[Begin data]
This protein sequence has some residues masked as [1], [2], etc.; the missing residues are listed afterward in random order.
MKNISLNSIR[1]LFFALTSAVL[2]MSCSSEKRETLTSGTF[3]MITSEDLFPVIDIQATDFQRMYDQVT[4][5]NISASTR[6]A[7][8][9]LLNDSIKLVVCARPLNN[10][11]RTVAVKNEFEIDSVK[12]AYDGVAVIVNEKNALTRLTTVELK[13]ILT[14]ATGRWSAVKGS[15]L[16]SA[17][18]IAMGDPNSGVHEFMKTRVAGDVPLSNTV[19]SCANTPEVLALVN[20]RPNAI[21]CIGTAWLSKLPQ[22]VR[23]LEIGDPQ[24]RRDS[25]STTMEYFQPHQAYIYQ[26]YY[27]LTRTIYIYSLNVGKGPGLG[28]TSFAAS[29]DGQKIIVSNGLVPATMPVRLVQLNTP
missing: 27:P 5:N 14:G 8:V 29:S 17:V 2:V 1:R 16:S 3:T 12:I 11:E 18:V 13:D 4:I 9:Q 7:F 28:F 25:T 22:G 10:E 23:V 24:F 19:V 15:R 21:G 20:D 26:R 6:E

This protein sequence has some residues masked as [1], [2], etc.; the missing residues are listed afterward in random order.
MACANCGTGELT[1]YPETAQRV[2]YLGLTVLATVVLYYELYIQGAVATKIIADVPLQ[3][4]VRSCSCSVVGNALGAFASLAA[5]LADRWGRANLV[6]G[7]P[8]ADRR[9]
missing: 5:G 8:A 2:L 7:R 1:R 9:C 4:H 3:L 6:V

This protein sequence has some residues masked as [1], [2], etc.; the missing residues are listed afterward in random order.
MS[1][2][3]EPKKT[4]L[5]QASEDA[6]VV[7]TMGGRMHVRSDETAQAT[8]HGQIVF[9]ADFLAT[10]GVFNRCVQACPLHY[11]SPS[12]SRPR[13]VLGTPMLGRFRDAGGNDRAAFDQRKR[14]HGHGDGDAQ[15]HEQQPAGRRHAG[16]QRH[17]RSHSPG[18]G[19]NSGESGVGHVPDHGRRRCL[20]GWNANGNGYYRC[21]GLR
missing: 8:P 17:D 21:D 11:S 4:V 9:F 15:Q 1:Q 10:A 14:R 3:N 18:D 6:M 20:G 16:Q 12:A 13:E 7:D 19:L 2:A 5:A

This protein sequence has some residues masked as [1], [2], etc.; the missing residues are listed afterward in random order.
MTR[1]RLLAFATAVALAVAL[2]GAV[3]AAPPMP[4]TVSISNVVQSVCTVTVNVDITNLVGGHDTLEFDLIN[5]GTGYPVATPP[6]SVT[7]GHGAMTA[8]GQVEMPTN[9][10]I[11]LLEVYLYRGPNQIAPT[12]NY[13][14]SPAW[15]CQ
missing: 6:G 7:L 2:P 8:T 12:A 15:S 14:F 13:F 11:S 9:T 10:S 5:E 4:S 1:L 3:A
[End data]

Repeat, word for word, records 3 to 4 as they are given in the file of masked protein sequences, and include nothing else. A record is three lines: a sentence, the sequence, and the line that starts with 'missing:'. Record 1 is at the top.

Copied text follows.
This protein sequence has some residues masked as [1], [2], etc.; the missing residues are listed afterward in random order.
MS[1][2][3]EPKKT[4]L[5]QASEDA[6]VV[7]TMGGRMHVRSDETAQAT[8]HGQIVF[9]ADFLAT[10]GVFNRCVQACPLHY[11]SPS[12]SRPR[13]VLGTPMLGRFRDAGGNDRAAFDQRKR[14]HGHGDGDAQ[15]HEQQPAGRRHAG[16]QRH[17]RSHSPG[18]G[19]NSGESGVGHVPDHGRRRCL[20]GWNANGNGYYRC[21]GLR
missing: 8:P 17:D 21:D 11:S 4:V 9:F 15:Q 1:Q 10:A 14:R 3:N 18:D 6:M 20:G 16:Q 12:A 13:E 7:D 19:L 2:A 5:A

This protein sequence has some residues masked as [1], [2], etc.; the missing residues are listed afterward in random order.
MTR[1]RLLAFATAVALAVAL[2]GAV[3]AAPPMP[4]TVSISNVVQSVCTVTVNVDITNLVGGHDTLEFDLIN[5]GTGYPVATPP[6]SVT[7]GHGAMTA[8]GQVEMPTN[9][10]I[11]LLEVYLYRGPNQIAPT[12]NY[13][14]SPAW[15]CQ
missing: 6:G 7:L 2:P 8:T 12:A 15:S 14:F 13:F 11:S 9:T 10:S 5:E 4:S 1:L 3:A